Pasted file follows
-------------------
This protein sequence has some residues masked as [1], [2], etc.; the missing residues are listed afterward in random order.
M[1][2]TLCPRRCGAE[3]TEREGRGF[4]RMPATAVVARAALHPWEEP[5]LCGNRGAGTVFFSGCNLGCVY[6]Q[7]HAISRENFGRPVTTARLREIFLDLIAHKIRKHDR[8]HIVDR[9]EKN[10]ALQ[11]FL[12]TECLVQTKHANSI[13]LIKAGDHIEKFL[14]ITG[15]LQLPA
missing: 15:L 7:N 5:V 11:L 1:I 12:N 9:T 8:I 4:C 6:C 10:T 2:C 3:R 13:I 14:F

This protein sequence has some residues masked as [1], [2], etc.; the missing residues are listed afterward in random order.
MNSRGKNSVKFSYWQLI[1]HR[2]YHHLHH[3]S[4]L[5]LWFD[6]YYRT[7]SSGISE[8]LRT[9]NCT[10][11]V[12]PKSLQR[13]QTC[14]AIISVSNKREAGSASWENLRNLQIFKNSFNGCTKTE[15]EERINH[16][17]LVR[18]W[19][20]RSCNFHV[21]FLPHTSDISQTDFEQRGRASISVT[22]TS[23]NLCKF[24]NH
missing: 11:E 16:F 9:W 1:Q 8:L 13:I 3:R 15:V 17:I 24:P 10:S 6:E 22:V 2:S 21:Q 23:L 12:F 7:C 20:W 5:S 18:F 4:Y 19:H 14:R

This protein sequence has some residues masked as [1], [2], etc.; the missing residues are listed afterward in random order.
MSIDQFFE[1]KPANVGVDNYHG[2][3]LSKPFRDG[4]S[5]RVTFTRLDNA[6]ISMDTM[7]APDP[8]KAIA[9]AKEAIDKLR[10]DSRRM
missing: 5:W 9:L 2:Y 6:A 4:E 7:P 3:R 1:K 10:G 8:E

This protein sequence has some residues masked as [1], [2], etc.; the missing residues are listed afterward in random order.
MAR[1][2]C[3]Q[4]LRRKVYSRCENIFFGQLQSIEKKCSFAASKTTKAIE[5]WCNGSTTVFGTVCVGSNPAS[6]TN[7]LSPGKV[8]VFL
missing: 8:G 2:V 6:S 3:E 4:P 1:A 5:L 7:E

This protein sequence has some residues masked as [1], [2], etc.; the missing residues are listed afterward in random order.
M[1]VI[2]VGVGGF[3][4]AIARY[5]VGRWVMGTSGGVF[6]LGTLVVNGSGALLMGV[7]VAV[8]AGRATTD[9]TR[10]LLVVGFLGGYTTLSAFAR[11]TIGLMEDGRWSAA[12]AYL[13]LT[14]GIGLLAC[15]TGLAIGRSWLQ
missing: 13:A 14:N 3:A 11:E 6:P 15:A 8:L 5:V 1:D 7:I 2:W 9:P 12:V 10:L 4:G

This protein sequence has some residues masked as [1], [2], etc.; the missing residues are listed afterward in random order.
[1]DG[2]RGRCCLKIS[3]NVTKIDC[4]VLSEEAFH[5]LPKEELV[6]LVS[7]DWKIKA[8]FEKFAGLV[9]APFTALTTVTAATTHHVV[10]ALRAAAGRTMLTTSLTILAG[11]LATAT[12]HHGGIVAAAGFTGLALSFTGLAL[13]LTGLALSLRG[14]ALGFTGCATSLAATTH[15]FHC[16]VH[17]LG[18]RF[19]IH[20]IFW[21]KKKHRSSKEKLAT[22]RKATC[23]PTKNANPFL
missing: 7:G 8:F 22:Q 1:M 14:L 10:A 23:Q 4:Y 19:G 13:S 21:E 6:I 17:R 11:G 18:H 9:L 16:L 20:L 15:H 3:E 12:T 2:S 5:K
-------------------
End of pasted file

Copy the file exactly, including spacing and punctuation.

This protein sequence has some residues masked as [1], [2], etc.; the missing residues are listed afterward in random order.
M[1][2]TLCPRRCGAE[3]TEREGRGF[4]RMPATAVVARAALHPWEEP[5]LCGNRGAGTVFFSGCNLGCVY[6]Q[7]HAISRENFGRPVTTARLREIFLDLIAHKIRKHDR[8]HIVDR[9]EKN[10]ALQ[11]FL[12]TECLVQTKHANSI[13]LIKAGDHIEKFL[14]ITG[15]LQLPA
missing: 15:L 7:N 5:V 11:L 1:I 12:N 9:T 8:I 4:C 6:C 10:T 2:C 3:R 13:I 14:F

This protein sequence has some residues masked as [1], [2], etc.; the missing residues are listed afterward in random order.
MNSRGKNSVKFSYWQLI[1]HR[2]YHHLHH[3]S[4]L[5]LWFD[6]YYRT[7]SSGISE[8]LRT[9]NCT[10][11]V[12]PKSLQR[13]QTC[14]AIISVSNKREAGSASWENLRNLQIFKNSFNGCTKTE[15]EERINH[16][17]LVR[18]W[19][20]RSCNFHV[21]FLPHTSDISQTDFEQRGRASISVT[22]TS[23]NLCKF[24]NH
missing: 11:E 16:F 9:W 1:Q 8:L 13:I 3:R 15:V 17:I 24:P 10:S 6:E 22:V 2:S 21:Q 23:L 12:F 7:C 20:W 5:S 18:F 4:Y 19:H 14:R

This protein sequence has some residues masked as [1], [2], etc.; the missing residues are listed afterward in random order.
MSIDQFFE[1]KPANVGVDNYHG[2][3]LSKPFRDG[4]S[5]RVTFTRLDNA[6]ISMDTM[7]APDP[8]KAIA[9]AKEAIDKLR[10]DSRRM
missing: 5:W 9:L 2:Y 6:A 4:E 7:P 3:R 1:K 10:G 8:E

This protein sequence has some residues masked as [1], [2], etc.; the missing residues are listed afterward in random order.
MAR[1][2]C[3]Q[4]LRRKVYSRCENIFFGQLQSIEKKCSFAASKTTKAIE[5]WCNGSTTVFGTVCVGSNPAS[6]TN[7]LSPGKV[8]VFL
missing: 8:G 2:V 6:S 3:E 4:P 1:A 5:L 7:E

This protein sequence has some residues masked as [1], [2], etc.; the missing residues are listed afterward in random order.
M[1]VI[2]VGVGGF[3][4]AIARY[5]VGRWVMGTSGGVF[6]LGTLVVNGSGALLMGV[7]VAV[8]AGRATTD[9]TR[10]LLVVGFLGGYTTLSAFAR[11]TIGLMEDGRWSAA[12]AYL[13]LT[14]GIGLLAC[15]TGLAIGRSWLQ
missing: 13:A 14:N 3:A 11:E 6:P 15:A 8:L 5:V 1:D 7:I 2:W 9:P 12:V 10:L 4:G

This protein sequence has some residues masked as [1], [2], etc.; the missing residues are listed afterward in random order.
[1]DG[2]RGRCCLKIS[3]NVTKIDC[4]VLSEEAFH[5]LPKEELV[6]LVS[7]DWKIKA[8]FEKFAGLV[9]APFTALTTVTAATTHHVV[10]ALRAAAGRTMLTTSLTILAG[11]LATAT[12]HHGGIVAAAGFTGLALSFTGLAL[13]LTGLALSLRG[14]ALGFTGCATSLAATTH[15]FHC[16]VH[17]LG[18]RF[19]IH[20]IFW[21]KKKHRSSKEKLAT[22]RKATC[23]PTKNANPFL
missing: 7:G 8:F 22:Q 1:M 14:L 10:A 23:Q 4:Y 19:G 13:S 21:E 6:I 17:R 11:G 18:H 9:L 16:L 20:L 15:H 3:E 12:T 2:S 5:K